** Update: this was written in 2015. Re-reading this makes me realize how far I’ve come since then. I’ve finally adjusted to motherhood and my life feels ‘normal’ again. I talk with a therapist as often as I can (I find talk therapy helps me more than medication) and I’ve switched medications a few times. I’ve also been diagnosed with General Anxiety Disorder. But I feel SO. MUCH. BETTER. **
I never wanted to be a Mother.
Self-care. You hear a lot about it, but what is it, really?
Self-care is an all-encompassing term that describes measures we can take to improve our mental, emotional and physical health. Think of it as preventative medicine: it’s like a vitamin we take in the form of… anything that benefits our health. (Hah, just call me Webster’s Dictionary over here).
There’s been a common thread that strings most — if not all — of my recent conversations together. There’s not enough time. We’re all struggling to keep our heads above water, make meaningful connections, meet deadlines and impress superiors. We’re paralyzed with indecision and envy. We’re desperate for connection that — no matter how hard we try — doesn’t seem to come from the devices we hold in our hands.
Today, I flew out at the ungodly hour of 4 a.m. to meet up with some of my very best friends in the whole wide world. I haven’t been on a plane since E. was born.
Turns out, I’m not the best solo flyer. (Shocker, right?)
Here are the ten thoughts you have when flying with anxiety (aka, next time I’m bringing Ativan):
I recently remembered the moment I began to experience one of my first instances of crippling anxiety. It was the very first day of law school in 2011. I walked into the building, where many (younger) students had already paired up with new friends. At 26, I technically fit the description of a “mature student”: I had been out of school for four years, and I felt decades older than most of them.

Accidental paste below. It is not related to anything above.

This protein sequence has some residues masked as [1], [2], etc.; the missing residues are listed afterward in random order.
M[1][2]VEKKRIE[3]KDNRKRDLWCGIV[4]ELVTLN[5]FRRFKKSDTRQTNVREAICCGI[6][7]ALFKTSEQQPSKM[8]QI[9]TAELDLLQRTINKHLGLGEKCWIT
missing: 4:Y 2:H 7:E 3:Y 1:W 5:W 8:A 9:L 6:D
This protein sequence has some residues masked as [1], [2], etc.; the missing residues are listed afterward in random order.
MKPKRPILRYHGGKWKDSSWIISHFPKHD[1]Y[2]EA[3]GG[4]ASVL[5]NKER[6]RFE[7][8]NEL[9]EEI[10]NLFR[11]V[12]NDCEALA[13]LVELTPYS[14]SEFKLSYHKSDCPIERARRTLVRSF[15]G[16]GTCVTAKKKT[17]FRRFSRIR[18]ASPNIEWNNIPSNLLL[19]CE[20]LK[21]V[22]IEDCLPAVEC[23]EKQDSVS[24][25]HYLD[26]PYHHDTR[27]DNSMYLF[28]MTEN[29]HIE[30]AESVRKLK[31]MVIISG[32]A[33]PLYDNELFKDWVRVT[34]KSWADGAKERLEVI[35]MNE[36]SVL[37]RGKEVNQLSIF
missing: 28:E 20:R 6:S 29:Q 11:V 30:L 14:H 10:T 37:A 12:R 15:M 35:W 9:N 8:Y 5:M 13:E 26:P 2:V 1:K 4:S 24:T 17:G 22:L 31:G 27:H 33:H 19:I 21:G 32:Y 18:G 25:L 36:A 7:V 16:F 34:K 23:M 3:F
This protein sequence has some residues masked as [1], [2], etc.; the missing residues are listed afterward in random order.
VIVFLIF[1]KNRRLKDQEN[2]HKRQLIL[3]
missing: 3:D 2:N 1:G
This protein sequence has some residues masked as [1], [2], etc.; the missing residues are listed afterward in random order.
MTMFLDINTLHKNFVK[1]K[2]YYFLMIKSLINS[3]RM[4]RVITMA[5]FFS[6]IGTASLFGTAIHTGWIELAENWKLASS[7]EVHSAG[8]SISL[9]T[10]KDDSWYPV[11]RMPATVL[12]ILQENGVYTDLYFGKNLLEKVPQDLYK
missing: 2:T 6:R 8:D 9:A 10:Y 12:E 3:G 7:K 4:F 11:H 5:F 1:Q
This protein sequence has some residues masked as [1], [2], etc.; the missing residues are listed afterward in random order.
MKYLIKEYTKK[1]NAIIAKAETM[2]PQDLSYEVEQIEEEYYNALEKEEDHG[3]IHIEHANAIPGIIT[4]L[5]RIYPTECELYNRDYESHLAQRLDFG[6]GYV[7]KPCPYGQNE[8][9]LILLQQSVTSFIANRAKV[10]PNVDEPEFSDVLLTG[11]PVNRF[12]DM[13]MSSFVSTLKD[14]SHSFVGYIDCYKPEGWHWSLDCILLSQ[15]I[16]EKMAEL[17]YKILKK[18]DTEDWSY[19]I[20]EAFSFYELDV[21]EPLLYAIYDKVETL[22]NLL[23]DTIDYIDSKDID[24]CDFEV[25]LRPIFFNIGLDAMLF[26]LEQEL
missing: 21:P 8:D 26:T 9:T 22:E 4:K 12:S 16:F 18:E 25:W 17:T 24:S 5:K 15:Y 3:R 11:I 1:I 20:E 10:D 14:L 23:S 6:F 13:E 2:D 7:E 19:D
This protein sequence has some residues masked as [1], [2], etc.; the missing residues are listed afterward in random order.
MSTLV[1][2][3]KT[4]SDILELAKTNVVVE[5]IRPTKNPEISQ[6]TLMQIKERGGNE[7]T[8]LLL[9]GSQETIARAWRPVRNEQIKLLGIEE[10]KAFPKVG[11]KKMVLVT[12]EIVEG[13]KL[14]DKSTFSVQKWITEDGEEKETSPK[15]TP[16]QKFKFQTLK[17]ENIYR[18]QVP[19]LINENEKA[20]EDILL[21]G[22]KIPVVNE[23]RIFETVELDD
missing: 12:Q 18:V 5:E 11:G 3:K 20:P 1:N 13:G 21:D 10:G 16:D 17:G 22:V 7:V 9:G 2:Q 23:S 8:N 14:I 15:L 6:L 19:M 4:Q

This stage of life is hard.
We rush from one activity to the next. We’re trying to advance in our careers while still maintaining some semblance of sanity. We’re never fully focused at work, always anticipating that call from daycare or school. The schooling we so carefully and expensively pursued has done nothing to prepare us for this. We’re living for the weekends, which turn into disorganized chaos because we’re all so used to routine. We try to strike a balance between planning and “living in the moment”, and end up with a terrible combination of both that makes Monday morning feel like a reprieve.
I’ve posted often on my struggles with depression and anxiety. Part of it, I believe, is because depression and anxiety are genetically encoded in my DNA. I have a strong family history of depression, and I unfortunately inherited the gene. Part of it may also have to do with my less than ideal childhood. I won’t get into details, here, but suffice it to say: I didn’t get the love I needed as a child.
I spent the early weeks of my daughter’s life on the same spot on the couch. To this day, the cushion serves as a stark reminder of those times: worn out and significantly flattened by its many hours of use. The cycle went: wake, cry, eat, cry, eat, cry, eat, cry, sleep. Repeat. And for the first time in my life, I felt a particular type of anger bubbling up within me more times than I could count: white hot flashes of rage that terrified me, forcing me to place her in her crib while I stepped outside to remind myself to breathe.
I felt like I was having a heart attack.
I’m so sorry for my lack of updates. One word: midterms. (TMI: I’m actually writing this post via my iPhone in the bathtub – multitasking for the win!). I’ve been significantly less stressed out this year compared to first year, and I’m not sure that’s a good thing. I attribute it mostly to my spending as little time at the law school as possible to avoid the realization that other Type A law students such as myself are currently experiencing the mental breakdowns I’m inevitably slated for after I get my midterm marks back and realize my nonchalant attitude is getting me nowhere. (Well, it may be saving a few years of my life, but aren’t grades more important, anyway? I kid. Sort of. Unless you ask a law student, who will invariably answer “yes” to that question because we’re all crazy overachievers).